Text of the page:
The American Gaming Association’s released the most comprehensive examination ever conducted of the US casino gaming industry’s compliance with federal AML laws and regulations.
The report, carried out by Ernst & Young, comes ahead of the upcoming Financial Action Task Force (FATF) Mutual Evaluation, which is taking place this year for the first time in a decade. The FATF mutual evaluation process results in comprehensive written reports that are used by governments and the private sector to understand the money laundering and terrorist financing risks posed by countries and the financial sectors within them.
The report is called Investing in America’s Financial Security: Casinos’ Commitment to Anti-Money Laundering Compliance and highlights the industry’s commitment to AML Compliance and enhancements that the industry has made to AML Compliance programs since the last FATF Mutual Evaluation in 2006.
According to the report, casinos and gaming organizations across the country are more invested, compliant and vigilant than ever before in combatting money laundering and terrorist financing.
Over the past five years, gaming companies have increased AML compliance budgets by 74 percent, implemented a sweeping series of customer due diligence programs, and partnered closely with law enforcement and regulatory officials to ensure Bank Secrecy Act (BSA) standards are met.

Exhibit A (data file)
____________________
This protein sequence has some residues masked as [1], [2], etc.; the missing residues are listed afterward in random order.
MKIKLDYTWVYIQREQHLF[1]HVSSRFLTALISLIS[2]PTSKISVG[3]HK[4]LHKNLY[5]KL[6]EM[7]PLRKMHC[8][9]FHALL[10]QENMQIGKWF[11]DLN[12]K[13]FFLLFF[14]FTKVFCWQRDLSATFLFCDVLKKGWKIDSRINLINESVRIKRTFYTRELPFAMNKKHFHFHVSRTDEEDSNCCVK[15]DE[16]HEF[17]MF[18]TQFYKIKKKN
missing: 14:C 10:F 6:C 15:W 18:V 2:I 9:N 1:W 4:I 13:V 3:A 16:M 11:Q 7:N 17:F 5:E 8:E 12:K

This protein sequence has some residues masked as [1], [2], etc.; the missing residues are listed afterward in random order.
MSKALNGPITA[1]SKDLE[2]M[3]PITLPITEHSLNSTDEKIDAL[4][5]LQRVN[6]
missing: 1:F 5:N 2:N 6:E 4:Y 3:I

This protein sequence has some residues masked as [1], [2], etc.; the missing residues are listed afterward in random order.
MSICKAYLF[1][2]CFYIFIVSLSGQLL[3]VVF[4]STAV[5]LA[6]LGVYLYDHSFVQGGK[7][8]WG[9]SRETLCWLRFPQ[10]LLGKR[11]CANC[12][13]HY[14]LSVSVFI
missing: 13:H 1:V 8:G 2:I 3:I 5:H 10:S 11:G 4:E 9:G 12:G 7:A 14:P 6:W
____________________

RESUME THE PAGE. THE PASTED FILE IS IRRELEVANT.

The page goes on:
According to Ernst & Young’s research, more than two-thirds of gaming companies studied (68%) have increased their organization’s AML budget – on an average of 74 percent per organization – over the past five years. Two-in-three (65 per cent) plan to increase their AML budget even more in the upcoming fiscal year with an increasing number of new full-time hires.
The gaming industry’s Suspicious Activity Reports (SAR) filings more than doubled, up 164 per cent, between 2011 and 2014. At the same time, state and federal law enforcement officials interviewed for this research indicated that the quality of the industry’s BSA reports has improved.
The majority (71 per cent) of law enforcement and regulatory agency officials interviewed by Ernst & Young say the gaming industry understands the importance of SARs, Currency Transaction Reports (CTRs) and monetary instrument log reporting requirements. Law enforcement and regulatory officials report finding a greater emphasis by the gaming industry on training staff and hiring experienced AML personnel.
In 2014, the number of customer relationships terminated due to unacceptable levels of risk was 23 times more than in 2011.
Geoff Freeman, President and CEO of AGA, said: “FATF will begin its work in the U.S. this year. The casino industry is one of many industries that will be assessed during the FATF Mutual Evaluation, and our hope is that FATF will carefully consider AGA’s 2016 AML Report as it develops its findings and conclusions related to our industry. This report, much like the AGA’s Best Practices for AML Compliance, is also part of a concerted effort to continue to strengthen our ties with prominent regulatory organizations including the U.S. Treasury Department and FinCEN. We are confident that FATF’s assessment will reinforce that the gaming industry is a model for other industries to follow when it comes to close, effective partnerships with regulatory and law enforcement officials.”